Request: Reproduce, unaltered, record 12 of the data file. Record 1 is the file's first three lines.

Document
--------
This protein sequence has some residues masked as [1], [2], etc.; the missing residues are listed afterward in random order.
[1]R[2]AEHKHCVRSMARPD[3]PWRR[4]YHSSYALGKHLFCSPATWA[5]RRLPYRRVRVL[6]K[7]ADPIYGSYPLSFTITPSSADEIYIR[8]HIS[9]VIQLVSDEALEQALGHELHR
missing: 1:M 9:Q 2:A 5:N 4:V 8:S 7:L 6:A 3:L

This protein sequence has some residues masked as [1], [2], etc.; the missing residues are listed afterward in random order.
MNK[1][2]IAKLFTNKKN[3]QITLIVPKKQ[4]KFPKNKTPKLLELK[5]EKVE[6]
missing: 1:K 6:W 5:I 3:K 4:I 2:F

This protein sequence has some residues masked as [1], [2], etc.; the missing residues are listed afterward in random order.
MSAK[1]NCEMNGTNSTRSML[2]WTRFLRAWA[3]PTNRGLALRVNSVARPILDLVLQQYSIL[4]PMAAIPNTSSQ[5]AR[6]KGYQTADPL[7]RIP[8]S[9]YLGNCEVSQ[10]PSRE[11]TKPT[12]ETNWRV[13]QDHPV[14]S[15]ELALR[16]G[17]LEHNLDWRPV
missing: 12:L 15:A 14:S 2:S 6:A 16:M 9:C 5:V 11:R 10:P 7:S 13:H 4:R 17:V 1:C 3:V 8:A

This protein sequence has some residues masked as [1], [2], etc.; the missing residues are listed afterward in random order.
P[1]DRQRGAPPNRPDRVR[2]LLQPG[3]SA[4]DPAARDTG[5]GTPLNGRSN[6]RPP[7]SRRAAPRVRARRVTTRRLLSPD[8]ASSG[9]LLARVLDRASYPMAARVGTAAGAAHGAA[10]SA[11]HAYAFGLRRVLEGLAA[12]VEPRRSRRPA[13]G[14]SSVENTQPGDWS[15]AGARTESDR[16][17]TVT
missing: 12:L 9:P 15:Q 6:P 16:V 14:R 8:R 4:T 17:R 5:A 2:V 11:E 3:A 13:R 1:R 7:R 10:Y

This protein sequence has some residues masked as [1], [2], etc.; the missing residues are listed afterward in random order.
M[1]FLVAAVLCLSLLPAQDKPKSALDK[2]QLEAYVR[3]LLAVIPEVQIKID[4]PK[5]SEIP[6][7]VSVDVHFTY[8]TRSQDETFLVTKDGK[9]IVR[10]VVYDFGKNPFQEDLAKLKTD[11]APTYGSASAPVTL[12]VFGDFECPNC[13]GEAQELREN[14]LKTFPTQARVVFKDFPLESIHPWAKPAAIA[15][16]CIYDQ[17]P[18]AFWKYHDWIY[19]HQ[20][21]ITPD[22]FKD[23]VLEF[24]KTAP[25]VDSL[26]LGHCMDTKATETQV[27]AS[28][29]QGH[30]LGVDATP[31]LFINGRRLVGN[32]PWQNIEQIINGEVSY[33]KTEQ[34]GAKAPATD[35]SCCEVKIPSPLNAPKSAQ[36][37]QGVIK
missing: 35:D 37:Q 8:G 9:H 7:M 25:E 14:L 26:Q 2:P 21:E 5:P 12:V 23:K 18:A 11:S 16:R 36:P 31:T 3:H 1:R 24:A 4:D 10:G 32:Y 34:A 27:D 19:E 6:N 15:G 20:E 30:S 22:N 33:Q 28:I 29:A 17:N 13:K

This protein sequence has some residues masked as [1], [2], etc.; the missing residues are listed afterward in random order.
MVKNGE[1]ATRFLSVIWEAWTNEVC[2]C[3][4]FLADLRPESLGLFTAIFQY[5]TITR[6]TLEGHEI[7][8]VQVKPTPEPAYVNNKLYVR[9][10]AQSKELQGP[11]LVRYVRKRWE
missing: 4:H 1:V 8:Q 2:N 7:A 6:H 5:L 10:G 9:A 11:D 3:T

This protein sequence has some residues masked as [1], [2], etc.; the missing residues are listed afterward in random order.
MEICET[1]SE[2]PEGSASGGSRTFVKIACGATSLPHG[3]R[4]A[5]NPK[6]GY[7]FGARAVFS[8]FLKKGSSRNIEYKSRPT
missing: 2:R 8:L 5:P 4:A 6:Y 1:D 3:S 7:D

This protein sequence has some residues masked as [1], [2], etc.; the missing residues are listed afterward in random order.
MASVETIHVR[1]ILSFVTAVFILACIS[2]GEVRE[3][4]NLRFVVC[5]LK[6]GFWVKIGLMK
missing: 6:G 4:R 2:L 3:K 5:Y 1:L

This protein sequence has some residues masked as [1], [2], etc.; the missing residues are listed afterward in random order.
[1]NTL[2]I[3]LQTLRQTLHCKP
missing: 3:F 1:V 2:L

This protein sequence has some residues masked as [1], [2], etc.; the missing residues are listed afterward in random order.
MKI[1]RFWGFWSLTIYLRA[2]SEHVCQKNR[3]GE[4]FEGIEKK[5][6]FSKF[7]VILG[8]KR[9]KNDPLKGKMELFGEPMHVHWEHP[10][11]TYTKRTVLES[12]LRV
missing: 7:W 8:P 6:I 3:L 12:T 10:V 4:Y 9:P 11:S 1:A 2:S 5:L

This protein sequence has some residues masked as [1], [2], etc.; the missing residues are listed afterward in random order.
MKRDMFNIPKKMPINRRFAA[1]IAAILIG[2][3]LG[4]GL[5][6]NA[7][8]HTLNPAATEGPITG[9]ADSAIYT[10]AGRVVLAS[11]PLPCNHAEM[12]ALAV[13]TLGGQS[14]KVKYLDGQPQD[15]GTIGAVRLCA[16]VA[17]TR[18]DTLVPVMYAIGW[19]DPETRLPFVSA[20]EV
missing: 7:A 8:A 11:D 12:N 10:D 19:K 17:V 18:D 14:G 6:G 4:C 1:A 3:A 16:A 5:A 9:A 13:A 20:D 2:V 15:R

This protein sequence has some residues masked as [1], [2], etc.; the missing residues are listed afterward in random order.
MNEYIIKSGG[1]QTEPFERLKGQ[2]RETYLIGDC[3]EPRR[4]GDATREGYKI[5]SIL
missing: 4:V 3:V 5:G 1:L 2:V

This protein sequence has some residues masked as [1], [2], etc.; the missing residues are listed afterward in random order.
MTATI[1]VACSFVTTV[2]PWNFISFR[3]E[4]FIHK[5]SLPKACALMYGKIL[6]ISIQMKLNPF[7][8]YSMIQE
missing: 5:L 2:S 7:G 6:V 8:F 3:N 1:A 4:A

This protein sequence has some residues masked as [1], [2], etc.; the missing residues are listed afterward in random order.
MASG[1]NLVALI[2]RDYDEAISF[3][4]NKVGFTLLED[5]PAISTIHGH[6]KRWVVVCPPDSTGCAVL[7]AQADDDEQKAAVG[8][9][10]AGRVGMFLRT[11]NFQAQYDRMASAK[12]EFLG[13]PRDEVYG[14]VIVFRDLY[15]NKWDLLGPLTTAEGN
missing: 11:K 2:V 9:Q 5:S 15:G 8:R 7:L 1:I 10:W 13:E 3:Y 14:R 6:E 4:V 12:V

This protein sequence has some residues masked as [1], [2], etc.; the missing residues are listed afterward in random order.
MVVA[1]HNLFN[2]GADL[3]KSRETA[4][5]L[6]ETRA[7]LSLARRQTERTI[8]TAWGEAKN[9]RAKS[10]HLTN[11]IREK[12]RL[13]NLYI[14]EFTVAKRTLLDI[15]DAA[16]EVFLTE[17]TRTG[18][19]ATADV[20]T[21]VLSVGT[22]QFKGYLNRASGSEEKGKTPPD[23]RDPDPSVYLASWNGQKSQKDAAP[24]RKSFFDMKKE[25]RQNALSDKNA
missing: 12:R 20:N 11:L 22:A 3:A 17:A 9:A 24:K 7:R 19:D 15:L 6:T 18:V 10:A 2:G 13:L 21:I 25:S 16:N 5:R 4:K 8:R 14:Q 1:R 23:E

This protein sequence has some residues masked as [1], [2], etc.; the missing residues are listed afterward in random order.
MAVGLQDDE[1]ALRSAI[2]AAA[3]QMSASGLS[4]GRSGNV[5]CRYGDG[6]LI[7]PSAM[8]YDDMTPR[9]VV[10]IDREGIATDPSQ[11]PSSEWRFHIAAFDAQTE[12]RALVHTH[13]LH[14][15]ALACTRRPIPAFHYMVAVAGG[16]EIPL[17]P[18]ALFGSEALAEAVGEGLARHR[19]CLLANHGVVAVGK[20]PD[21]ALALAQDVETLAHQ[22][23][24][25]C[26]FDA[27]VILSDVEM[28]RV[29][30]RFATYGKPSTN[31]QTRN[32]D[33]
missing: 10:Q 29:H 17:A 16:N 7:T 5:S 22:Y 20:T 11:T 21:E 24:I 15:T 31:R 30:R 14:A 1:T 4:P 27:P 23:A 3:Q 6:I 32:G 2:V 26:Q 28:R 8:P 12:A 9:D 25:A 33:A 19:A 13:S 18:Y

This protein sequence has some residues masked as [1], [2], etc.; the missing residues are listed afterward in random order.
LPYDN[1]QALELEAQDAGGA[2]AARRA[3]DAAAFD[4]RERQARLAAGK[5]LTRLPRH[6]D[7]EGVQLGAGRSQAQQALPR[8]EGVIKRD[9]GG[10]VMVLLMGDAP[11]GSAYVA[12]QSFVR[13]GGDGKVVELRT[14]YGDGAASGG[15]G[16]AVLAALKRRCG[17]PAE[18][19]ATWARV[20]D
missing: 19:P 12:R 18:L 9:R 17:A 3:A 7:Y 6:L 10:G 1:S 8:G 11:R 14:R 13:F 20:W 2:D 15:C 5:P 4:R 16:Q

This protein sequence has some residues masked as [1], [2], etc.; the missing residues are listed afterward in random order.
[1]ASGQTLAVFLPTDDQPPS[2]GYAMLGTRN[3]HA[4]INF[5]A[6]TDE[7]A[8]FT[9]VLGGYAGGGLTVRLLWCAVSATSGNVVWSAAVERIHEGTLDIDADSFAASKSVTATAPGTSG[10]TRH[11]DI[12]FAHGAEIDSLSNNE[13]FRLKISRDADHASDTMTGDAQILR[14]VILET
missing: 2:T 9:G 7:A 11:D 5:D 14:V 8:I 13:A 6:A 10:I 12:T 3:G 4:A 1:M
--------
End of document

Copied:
This protein sequence has some residues masked as [1], [2], etc.; the missing residues are listed afterward in random order.
MNEYIIKSGG[1]QTEPFERLKGQ[2]RETYLIGDC[3]EPRR[4]GDATREGYKI[5]SIL
missing: 4:V 3:V 5:G 1:L 2:V